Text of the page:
Creating Professional-Looking Flat-Felled Shirt SeamsGet smoother, neater results with this unconventional method.
The flat-felled seam is an elegant seam finish, and you can learn to sew it masterfully to create professional-looking garments, especially shirts. Flat-felled seams are commonly used for the shirt armhole seam and the shirt sleeve and side seams.
When I first started making shirts, I used the method I learned from sewing books and commercial shirt patterns: Flat-felled seams are sewn with a 5/8-inch-wide seam allowance; one side is trimmed roughly in half; the wider side is folded over the narrower; and finally, the folded seam—with the wider side encasing the narrower—is topstitched along its outer edge, usually from the wrong side of the shirt. One of the big challenges to this method is that, given the curve of the armhole, trimming and folding is painstaking, and the folded seam allowances are difficult to anchor neatly before sewing. The result, particularly with delicate fabrics like fine cotton shirting or loosely woven fabrics prone to raveling, is often lumpy and uneven.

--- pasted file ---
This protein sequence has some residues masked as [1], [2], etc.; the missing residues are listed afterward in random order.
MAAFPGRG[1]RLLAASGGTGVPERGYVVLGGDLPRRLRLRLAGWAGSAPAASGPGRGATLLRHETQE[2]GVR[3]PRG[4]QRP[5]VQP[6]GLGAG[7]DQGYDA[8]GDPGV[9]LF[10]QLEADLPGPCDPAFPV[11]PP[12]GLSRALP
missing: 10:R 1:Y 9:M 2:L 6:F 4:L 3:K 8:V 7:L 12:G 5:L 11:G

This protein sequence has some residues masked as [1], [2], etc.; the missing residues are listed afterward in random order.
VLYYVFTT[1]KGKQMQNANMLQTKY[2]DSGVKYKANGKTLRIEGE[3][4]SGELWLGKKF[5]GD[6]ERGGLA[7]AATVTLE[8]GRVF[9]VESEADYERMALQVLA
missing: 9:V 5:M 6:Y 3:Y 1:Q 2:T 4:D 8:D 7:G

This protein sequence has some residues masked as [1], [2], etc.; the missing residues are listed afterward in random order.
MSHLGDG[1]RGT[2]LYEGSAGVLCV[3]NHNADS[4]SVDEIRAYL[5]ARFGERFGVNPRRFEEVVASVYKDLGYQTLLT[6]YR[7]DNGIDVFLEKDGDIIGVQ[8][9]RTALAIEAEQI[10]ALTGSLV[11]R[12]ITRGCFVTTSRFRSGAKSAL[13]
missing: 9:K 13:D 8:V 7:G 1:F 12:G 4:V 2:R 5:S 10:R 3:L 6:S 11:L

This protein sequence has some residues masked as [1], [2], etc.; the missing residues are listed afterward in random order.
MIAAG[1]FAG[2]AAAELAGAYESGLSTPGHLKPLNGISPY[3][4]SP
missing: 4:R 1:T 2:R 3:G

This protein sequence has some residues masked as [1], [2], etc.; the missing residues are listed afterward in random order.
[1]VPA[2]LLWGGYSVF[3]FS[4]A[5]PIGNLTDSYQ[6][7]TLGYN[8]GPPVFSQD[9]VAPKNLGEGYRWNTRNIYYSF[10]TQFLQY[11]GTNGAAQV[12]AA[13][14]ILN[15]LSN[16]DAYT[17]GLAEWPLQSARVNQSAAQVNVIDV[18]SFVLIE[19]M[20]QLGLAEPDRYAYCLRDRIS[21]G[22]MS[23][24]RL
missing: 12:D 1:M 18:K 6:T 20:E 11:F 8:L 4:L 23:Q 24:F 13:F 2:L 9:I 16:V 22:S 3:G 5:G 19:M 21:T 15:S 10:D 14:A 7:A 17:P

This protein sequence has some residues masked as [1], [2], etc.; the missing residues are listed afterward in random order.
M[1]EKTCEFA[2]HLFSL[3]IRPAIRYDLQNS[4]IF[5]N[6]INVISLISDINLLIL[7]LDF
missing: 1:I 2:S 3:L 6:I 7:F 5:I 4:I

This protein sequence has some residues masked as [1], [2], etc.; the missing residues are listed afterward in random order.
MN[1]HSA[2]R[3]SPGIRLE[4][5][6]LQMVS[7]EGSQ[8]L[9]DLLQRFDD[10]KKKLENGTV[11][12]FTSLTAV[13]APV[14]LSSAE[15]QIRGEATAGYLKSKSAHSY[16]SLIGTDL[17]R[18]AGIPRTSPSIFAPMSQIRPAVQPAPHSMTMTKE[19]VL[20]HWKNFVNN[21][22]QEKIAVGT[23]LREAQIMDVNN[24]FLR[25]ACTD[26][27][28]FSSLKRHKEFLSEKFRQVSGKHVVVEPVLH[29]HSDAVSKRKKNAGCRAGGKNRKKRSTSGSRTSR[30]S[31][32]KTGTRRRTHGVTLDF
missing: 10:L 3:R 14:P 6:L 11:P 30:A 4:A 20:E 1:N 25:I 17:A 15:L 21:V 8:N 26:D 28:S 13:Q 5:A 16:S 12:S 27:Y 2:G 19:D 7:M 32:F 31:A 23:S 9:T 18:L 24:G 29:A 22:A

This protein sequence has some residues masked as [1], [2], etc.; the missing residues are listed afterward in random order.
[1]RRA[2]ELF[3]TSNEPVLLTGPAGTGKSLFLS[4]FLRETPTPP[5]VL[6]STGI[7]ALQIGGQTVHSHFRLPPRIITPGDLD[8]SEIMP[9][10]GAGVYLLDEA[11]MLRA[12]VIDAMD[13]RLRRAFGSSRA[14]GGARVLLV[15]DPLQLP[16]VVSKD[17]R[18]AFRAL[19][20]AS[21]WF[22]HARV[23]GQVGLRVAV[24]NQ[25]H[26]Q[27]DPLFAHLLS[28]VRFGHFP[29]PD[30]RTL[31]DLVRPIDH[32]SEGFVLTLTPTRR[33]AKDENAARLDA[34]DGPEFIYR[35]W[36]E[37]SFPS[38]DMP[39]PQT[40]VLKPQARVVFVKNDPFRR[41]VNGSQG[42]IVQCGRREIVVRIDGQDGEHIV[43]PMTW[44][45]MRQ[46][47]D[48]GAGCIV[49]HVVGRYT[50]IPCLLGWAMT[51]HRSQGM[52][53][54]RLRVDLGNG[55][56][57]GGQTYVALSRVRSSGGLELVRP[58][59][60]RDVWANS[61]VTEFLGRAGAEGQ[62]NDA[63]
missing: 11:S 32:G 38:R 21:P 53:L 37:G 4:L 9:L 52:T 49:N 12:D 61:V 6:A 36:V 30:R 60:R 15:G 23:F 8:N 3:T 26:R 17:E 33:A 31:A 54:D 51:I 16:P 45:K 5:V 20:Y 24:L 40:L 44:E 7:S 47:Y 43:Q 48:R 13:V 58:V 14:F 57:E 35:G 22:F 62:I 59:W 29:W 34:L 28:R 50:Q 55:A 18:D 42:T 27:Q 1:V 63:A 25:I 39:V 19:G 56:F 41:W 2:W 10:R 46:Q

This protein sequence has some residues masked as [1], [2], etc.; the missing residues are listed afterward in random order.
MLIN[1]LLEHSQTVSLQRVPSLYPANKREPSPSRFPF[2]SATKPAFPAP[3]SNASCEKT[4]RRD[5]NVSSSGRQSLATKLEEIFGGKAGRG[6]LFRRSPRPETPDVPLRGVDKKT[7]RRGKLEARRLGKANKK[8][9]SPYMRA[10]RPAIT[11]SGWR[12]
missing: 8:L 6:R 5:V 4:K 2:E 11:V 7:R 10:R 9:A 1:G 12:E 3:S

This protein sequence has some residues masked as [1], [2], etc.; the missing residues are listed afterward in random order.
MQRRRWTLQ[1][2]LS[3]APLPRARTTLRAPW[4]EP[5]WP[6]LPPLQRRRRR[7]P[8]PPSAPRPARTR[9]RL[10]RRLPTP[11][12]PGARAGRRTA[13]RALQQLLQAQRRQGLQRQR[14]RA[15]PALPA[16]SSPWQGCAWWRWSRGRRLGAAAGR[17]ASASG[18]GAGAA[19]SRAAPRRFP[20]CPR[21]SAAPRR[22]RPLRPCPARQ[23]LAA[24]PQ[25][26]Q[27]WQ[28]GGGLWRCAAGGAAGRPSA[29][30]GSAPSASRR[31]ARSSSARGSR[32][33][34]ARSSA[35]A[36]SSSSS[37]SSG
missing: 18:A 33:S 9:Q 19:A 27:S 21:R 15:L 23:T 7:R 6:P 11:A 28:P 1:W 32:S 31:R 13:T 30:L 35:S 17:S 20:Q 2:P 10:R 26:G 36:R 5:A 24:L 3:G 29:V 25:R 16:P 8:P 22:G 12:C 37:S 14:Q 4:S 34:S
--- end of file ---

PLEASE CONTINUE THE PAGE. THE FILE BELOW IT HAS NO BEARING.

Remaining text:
Alternative flat-felled seam
I learned an alternative method in a men’s shirtmaking class at New York’s Fashion Institute of Technology (FIT) taught by Mark-Evan Blackman, former chair of FIT’s Menswear Design department. Professor Blackman’s process is easier, requires less painstaking trimming, and yields a superior result. Below, I describe the steps involved. For the samples shown, I worked with 5/8-inch-wide seam allowances, just as one would while sewing a commercial shirt pattern.
Note: The method I describe requires the sleeve be attached “in the flat,” i.e., before the side and sleeve seams are sewn.
Finish the sleeve’s armhole edge
1. Assemble the shirt body, which includes…